During his reign on the hit television show "King of Queens," comedian Kevin James managed to combine the expected serving of fat jokes and pratfalls with a vigorous wit and nuanced domestic observation. "Paul Blart: Mall Cop" is his first solo starring endeavor, and there's a flagrant absence of cleverness to gnaw on, replaced with a broader tone of family film hijinks. The end product won't win any Oscars, but the edges of this slapstick action film retain James's blitzkrieg sense of humor, making for a light comic adventure I'm positive kids will flip for.
A lonely security officer with weight and relationship issues, Paul Blart (Kevin James) desires to become a police officer, but finds his hypoglycemic self more suited to keeping his mall protected. One night, while distracted by a fierce game of Rock Band, Blart doesn't notice the mall being taken over by a group of gymnastic criminals, leaving him the only employee left in the building when the thieves start to raid the stores. Armed only with his experience, Blart fights back the best he can, hoping to thwart the robbery, but also trying to save his daughter and his wig-kiosk object of affection (the poor man's Anna Faris, Jayma Mays) before it's too late.
"Mall Cop" is a straightforward exercise in silliness, using James's gift for tumbly physical comedy as a beacon to guide the rest of the mild diversion to smile-worthy comic elevation. I wouldn't classify the picture as "great," but it's not nearly as humiliating for James as it sounds. In fact, the actor makes the most out of this star turn, serving up his trademark flips and flops with incredible zeal, sweating up a storm to nudge the material past its inherent staleness and into the land of giggles.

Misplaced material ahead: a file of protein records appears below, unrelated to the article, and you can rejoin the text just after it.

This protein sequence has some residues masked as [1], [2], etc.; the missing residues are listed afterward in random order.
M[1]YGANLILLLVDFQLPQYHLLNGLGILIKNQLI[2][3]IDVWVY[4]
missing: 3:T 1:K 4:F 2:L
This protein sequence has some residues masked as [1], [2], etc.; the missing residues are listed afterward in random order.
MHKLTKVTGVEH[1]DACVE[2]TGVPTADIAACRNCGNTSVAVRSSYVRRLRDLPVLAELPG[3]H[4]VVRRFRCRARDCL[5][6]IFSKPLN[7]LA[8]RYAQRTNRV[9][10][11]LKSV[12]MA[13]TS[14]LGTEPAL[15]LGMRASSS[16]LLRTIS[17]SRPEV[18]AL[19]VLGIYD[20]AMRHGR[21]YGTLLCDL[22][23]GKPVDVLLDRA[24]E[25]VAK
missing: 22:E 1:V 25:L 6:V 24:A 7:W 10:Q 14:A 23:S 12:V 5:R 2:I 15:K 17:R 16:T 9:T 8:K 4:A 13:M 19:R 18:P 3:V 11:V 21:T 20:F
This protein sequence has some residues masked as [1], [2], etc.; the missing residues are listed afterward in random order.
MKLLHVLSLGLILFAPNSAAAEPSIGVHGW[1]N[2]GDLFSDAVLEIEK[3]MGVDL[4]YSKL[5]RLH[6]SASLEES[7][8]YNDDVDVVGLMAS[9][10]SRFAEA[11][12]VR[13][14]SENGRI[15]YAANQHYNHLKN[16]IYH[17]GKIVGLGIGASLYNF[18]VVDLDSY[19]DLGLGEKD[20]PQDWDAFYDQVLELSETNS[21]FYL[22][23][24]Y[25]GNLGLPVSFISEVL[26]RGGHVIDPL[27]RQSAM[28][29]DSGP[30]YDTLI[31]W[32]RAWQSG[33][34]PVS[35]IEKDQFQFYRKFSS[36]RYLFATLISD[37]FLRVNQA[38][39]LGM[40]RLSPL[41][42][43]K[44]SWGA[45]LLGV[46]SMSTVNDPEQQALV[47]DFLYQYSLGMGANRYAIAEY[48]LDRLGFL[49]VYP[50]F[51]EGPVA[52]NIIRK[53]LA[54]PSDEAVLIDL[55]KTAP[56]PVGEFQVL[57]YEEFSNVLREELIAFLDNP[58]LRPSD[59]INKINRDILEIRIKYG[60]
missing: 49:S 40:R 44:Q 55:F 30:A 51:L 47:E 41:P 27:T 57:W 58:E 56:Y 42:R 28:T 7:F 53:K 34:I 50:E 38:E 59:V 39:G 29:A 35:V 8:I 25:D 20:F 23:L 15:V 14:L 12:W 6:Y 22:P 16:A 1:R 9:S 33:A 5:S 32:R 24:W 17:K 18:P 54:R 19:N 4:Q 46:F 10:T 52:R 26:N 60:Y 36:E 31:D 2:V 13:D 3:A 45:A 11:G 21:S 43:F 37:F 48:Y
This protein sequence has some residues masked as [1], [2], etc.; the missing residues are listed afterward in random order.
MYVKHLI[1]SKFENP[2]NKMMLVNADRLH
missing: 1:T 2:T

Director Steve Carr, an old hand with flavorless family films ("Daddy Day Care," "Are We Done Yet?"), backs James with curious moments of roughhouse stunt work. The mall terrorists are comprised of an extreme sport touring company (cartoonish in appearance, but it works), with a pack of skateboarders and parkour enthusiasts after Blart, smashing around the building in what becomes an unexpected, and entirely welcome, token of intensity. Once "Mall Cop" goes from repetitive fat jokes and Blart lovesickness to "Die Hard Jr." mode, Carr respects the change in gravity, turning in some PG-safe, glass-shattering acrobatics, and assembling a great KISS montage for Blart's absentminded video gaming sidetrack. Carr doesn't push the material to the edge for optimal satisfaction, but there are moments in which the picture surprises. In the dead zone of monotone family entertainment, every morsel of invention feels like a brick of gold.
There's aren't many movies willing to blow up a Rainforest Café for their grand finale, adding another layer of the unexpected to "Mall Cop" that counteracts the majority of dud jokes and miscalculated performances. All the picture truly needs is James, here deploying some amazing Segway moves and bruiser pratfalls, using the snug confines of the polyester security uniform to his advantage as he maneuvers around the film's 400 fatty-falls-down-go-boom gags. There's not an ounce of humanity to the picture, but James knows his audience well, and his sincerity is engaging. He just needs to lay off the weight jokes.